abusesaffiliationarrow-downarrow-leftarrow-rightarrow-upattack-typeburgerchevron-downchevron-leftchevron-rightchevron-upClock iconclosedeletedevelopment-povertydiscriminationdollardownloademailenvironmentexternal-linkfacebookfiltergenderglobegroupshealthC4067174-3DD9-4B9E-AD64-284FDAAE6338@1xinformation-outlineinformationinstagraminvestment-trade-globalisationissueslabourlanguagesShapeCombined Shapeline, chart, up, arrow, graphLinkedInlocationmap-pinminusnewsorganisationotheroverviewpluspreviewArtboard 185profilerefreshIconnewssearchsecurityPathStock downStock steadyStock uptagticktooltiptwitteruniversalityweb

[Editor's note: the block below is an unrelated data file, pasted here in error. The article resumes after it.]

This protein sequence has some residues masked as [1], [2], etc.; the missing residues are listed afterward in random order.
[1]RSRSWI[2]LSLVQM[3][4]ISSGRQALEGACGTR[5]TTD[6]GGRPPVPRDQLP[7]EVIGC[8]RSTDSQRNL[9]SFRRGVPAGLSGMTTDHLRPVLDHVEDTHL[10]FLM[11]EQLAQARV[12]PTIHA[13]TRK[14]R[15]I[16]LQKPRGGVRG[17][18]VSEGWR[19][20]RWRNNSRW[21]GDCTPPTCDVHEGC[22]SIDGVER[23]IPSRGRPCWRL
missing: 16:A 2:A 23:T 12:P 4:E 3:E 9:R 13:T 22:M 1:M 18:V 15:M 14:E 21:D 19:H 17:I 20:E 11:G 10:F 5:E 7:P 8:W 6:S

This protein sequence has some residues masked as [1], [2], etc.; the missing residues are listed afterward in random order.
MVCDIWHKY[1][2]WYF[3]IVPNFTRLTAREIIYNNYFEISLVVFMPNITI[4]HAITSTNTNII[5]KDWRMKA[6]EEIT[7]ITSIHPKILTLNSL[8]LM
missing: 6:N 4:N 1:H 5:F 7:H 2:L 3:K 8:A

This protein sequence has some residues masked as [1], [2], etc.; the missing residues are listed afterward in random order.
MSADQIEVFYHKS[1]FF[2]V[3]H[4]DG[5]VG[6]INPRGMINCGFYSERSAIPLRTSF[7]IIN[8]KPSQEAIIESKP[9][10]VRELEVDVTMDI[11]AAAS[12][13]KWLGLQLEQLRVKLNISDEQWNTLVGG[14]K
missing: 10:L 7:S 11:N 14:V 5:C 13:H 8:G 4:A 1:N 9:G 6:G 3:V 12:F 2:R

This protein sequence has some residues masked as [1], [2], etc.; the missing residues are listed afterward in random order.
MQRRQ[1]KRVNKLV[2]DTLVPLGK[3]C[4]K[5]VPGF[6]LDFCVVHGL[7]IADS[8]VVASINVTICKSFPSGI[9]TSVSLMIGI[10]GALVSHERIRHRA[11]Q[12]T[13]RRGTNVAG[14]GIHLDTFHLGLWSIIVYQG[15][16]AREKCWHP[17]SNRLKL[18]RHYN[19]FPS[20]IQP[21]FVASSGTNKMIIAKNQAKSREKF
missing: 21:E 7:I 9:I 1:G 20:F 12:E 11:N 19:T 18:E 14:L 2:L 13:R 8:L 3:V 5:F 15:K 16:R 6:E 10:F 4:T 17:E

Diese Seite ist nicht auf Deutsch verfügbar und wird angezeigt auf English


7 Mai 2010

Tania Branigan, Guardian [UK]

Chinese workers link sickness to n-hexane and Apple iPhone screens

[S]cores of young workers in the city of Suzhou...were poisoned by the chemical n-hexane, which they say was used to clean Apple components…An occupational diseases hospital which saw several victims diagnosed the problem and Wintek stopped using the chemical...[T]hree of the affected Wintek employees said team leaders told them they were working for Apple...Wintek…has paid medical fees for those affected and says it will pay compensation according to the law...Apple declined to answer questions about the poisonings…Instead it pointed to its code of conduct...Yunheng, could not be reached, but work safety officials in Suzhou have said eight employees were poisoned there as they carried out work sub-contracted by another firm, Surtec. A Surtec employee confirmed that it made Apple logos, but a spokesman said it knew nothing about Yunheng or the poisoning.